When her father bought the girls a television, her mother sold it to help pay for the family’s big trip to Europe, a good part of which was spent at the Louvre. Wiggin took painting lessons outside of school from an early age. She had to, really—art classes at the Catholic schools she attended were nothing more than a “trace-your-hand, make-a-turkey sort of thing,” recalls Wiggin. By the time she was 8, Wiggin was painting in oil. She could have sold a painting then if her mother hadn’t wanted to keep it for herself.
When Wiggin was in her teens, her mother remarried and moved the family to Taos, NM, where art still reigned supreme even though life was utterly different from what she had known in New Orleans. She spent her senior year of high school going to school in Brazil, then started at the University of New Mexico, from which she graduated in art education after doing her junior year in Aix-en-Provence, France. Well before she was an adult, Wiggin had experienced many cultures, and she had learned to be flexible and sanguine about major changes in life. Those factors alone, not to mention her well-nurtured inner life, set her up for creating a world in paint that reflected the drama of ongoing change, and the emotional process of new experiences overlaying a foundation steeped in nostalgia.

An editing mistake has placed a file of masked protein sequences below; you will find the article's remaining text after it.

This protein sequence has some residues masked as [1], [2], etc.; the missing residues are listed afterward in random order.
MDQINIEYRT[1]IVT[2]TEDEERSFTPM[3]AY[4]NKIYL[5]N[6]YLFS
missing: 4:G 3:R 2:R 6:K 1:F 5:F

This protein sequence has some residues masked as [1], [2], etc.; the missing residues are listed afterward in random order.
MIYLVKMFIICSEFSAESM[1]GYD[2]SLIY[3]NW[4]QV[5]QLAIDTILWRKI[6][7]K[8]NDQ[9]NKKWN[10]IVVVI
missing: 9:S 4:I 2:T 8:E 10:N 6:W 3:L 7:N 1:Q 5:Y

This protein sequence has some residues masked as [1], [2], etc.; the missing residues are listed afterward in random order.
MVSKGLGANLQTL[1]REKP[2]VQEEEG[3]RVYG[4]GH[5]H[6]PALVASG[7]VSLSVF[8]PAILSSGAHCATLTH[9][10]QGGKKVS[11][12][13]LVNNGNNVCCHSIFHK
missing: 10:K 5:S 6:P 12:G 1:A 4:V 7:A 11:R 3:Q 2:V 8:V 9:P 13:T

Since there was little demand for art teachers in Taos, Wiggin went to work in a local gallery, which soon sent her to its other location in Maui. When the director of that gallery expressed the need for impressionistic paintings of the Hawaiian landscape, Wiggin volunteered to paint some and quickly sold her work. She kept painting when she returned to Taos and was soon a full-time, self-supporting artist.
“I started out as a plein-air painter,” says Wiggin, “but after a few years I realized I just didn’t want to paint that way.” She also didn’t want to keep painting without a firmer foundation in theory and practice, so she set off for Boston to earn her master’s degree in fine art from Boston University. She was now married to a young civil engineer from Taos, and he went with her.